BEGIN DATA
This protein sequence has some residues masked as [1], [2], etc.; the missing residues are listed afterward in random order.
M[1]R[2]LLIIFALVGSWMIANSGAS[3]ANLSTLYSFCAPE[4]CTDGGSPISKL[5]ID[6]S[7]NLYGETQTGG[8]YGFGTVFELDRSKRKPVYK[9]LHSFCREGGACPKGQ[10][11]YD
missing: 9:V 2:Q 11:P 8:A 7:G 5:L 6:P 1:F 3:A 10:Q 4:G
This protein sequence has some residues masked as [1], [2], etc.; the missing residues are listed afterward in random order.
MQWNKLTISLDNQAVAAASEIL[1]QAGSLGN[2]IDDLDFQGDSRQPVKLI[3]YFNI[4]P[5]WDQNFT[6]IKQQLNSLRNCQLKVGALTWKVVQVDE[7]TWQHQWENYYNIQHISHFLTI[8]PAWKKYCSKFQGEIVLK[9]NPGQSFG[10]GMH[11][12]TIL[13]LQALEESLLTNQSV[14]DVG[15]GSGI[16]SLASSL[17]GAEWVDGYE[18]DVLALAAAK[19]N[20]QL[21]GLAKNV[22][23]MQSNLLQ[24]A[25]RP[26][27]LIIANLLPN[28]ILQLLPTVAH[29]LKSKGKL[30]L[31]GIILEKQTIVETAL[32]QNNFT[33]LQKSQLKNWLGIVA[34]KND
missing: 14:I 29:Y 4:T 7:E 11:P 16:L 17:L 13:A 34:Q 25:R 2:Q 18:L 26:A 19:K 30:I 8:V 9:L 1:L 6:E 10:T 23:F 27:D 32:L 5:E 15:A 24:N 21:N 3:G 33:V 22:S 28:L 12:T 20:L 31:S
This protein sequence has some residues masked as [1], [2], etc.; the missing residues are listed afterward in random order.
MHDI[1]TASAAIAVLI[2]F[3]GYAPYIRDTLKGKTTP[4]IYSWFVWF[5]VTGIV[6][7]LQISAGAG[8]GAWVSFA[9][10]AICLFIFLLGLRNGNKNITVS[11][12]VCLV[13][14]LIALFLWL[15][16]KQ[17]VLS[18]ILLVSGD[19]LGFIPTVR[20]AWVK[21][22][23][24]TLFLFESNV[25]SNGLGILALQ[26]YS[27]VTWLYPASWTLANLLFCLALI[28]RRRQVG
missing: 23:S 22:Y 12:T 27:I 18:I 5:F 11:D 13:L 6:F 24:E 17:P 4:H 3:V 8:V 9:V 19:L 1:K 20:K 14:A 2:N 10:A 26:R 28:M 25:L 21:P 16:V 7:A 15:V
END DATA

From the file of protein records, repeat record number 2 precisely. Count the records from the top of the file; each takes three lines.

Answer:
This protein sequence has some residues masked as [1], [2], etc.; the missing residues are listed afterward in random order.
MQWNKLTISLDNQAVAAASEIL[1]QAGSLGN[2]IDDLDFQGDSRQPVKLI[3]YFNI[4]P[5]WDQNFT[6]IKQQLNSLRNCQLKVGALTWKVVQVDE[7]TWQHQWENYYNIQHISHFLTI[8]PAWKKYCSKFQGEIVLK[9]NPGQSFG[10]GMH[11][12]TIL[13]LQALEESLLTNQSV[14]DVG[15]GSGI[16]SLASSL[17]GAEWVDGYE[18]DVLALAAAK[19]N[20]QL[21]GLAKNV[22][23]MQSNLLQ[24]A[25]RP[26][27]LIIANLLPN[28]ILQLLPTVAH[29]LKSKGKL[30]L[31]GIILEKQTIVETAL[32]QNNFT[33]LQKSQLKNWLGIVA[34]KND
missing: 14:I 29:Y 4:T 7:E 11:P 16:L 17:L 13:A 34:Q 25:R 2:Q 18:L 26:A 19:K 30:I 8:V 9:L 1:L 6:E 10:T 23:F 27:D 32:L 5:E 15:A 24:N 21:N 3:G 33:V 22:S 28:L 12:T 20:L 31:S